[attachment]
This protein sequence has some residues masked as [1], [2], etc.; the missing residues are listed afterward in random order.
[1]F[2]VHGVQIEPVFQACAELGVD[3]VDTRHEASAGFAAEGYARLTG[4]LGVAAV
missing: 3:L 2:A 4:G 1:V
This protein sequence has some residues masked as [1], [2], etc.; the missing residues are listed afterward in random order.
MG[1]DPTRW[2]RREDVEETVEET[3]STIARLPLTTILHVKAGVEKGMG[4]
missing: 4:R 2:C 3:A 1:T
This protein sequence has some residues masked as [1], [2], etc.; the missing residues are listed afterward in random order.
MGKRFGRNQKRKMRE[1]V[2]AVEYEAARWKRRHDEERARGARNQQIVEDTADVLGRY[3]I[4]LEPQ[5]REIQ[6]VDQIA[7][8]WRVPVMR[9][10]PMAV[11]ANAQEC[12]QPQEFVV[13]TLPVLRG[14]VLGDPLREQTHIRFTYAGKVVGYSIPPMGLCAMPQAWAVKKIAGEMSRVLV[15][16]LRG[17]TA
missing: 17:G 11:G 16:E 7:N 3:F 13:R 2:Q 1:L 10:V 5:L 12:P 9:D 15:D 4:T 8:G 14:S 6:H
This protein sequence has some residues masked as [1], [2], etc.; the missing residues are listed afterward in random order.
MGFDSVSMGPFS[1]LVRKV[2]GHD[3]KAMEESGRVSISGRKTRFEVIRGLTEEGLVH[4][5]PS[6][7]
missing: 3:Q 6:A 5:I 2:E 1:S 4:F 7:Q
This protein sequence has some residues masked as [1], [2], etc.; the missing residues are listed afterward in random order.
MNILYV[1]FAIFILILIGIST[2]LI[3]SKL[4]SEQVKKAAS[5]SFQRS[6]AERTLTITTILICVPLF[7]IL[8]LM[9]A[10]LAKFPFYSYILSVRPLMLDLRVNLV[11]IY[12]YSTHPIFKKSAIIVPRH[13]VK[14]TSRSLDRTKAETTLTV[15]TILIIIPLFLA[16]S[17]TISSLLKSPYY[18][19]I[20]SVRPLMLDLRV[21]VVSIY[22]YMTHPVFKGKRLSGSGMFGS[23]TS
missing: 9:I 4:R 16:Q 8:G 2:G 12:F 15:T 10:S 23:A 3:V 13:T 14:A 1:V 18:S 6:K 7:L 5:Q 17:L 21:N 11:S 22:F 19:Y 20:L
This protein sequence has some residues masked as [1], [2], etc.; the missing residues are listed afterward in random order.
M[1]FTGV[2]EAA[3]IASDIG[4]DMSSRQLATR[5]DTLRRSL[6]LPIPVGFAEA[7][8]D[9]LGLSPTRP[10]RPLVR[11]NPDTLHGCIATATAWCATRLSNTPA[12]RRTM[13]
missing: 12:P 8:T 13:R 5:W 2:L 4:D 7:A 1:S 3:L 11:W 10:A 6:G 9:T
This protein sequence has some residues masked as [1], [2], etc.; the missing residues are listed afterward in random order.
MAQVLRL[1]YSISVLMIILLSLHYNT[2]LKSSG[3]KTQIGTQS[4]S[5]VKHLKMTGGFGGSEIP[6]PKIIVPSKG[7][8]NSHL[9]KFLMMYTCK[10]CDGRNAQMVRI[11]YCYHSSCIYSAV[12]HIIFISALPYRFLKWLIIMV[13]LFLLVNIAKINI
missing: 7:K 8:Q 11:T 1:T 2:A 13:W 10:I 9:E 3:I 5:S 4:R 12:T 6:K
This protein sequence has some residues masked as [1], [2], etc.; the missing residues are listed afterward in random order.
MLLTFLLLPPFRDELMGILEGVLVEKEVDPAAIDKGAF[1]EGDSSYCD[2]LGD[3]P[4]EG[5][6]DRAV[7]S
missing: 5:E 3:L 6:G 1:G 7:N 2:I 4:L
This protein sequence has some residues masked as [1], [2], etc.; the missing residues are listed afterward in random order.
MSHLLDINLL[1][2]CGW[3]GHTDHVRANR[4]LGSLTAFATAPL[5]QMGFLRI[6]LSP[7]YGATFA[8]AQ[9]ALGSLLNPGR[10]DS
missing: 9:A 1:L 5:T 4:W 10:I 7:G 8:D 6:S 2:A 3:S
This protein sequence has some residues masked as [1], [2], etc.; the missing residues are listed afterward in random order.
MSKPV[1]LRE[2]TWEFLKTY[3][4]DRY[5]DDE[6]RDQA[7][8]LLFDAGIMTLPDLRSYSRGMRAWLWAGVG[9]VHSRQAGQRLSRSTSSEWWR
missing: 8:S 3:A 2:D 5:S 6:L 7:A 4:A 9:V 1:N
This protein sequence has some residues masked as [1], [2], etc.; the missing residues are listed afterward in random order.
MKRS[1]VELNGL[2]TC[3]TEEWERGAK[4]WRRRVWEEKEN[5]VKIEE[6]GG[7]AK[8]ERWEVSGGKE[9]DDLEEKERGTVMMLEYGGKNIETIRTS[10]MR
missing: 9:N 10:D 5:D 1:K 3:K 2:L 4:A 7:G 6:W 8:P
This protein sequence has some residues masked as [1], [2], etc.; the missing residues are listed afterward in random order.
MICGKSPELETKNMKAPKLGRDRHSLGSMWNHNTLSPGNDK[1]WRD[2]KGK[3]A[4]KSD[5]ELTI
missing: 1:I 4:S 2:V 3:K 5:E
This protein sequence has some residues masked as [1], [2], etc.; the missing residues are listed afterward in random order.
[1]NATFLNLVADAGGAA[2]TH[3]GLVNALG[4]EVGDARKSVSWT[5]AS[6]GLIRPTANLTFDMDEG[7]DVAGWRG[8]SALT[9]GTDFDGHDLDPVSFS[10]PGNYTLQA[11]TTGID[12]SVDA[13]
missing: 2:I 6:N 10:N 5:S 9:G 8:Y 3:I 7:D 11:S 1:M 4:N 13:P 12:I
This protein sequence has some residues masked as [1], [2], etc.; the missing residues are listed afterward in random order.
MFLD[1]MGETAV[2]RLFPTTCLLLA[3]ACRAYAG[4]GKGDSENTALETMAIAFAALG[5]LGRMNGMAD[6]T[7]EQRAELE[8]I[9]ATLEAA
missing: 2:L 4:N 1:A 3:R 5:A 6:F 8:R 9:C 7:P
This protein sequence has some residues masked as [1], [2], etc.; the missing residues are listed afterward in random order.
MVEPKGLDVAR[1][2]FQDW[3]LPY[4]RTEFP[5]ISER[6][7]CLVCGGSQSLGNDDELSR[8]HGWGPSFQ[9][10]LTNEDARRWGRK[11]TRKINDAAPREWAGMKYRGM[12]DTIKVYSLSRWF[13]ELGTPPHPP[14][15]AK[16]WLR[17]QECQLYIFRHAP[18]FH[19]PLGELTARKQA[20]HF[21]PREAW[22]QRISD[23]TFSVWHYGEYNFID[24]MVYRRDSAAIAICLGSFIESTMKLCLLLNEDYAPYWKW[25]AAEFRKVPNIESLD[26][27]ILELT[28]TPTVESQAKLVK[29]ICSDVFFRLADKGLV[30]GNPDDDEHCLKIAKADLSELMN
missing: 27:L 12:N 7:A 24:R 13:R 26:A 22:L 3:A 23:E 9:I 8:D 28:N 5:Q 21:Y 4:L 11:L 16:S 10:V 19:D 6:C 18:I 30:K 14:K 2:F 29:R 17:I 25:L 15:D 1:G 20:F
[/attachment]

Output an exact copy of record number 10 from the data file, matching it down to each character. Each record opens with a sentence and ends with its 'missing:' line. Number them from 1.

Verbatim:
This protein sequence has some residues masked as [1], [2], etc.; the missing residues are listed afterward in random order.
MSKPV[1]LRE[2]TWEFLKTY[3][4]DRY[5]DDE[6]RDQA[7][8]LLFDAGIMTLPDLRSYSRGMRAWLWAGVG[9]VHSRQAGQRLSRSTSSEWWR
missing: 8:S 3:A 2:D 5:S 6:L 7:A 4:A 9:V 1:N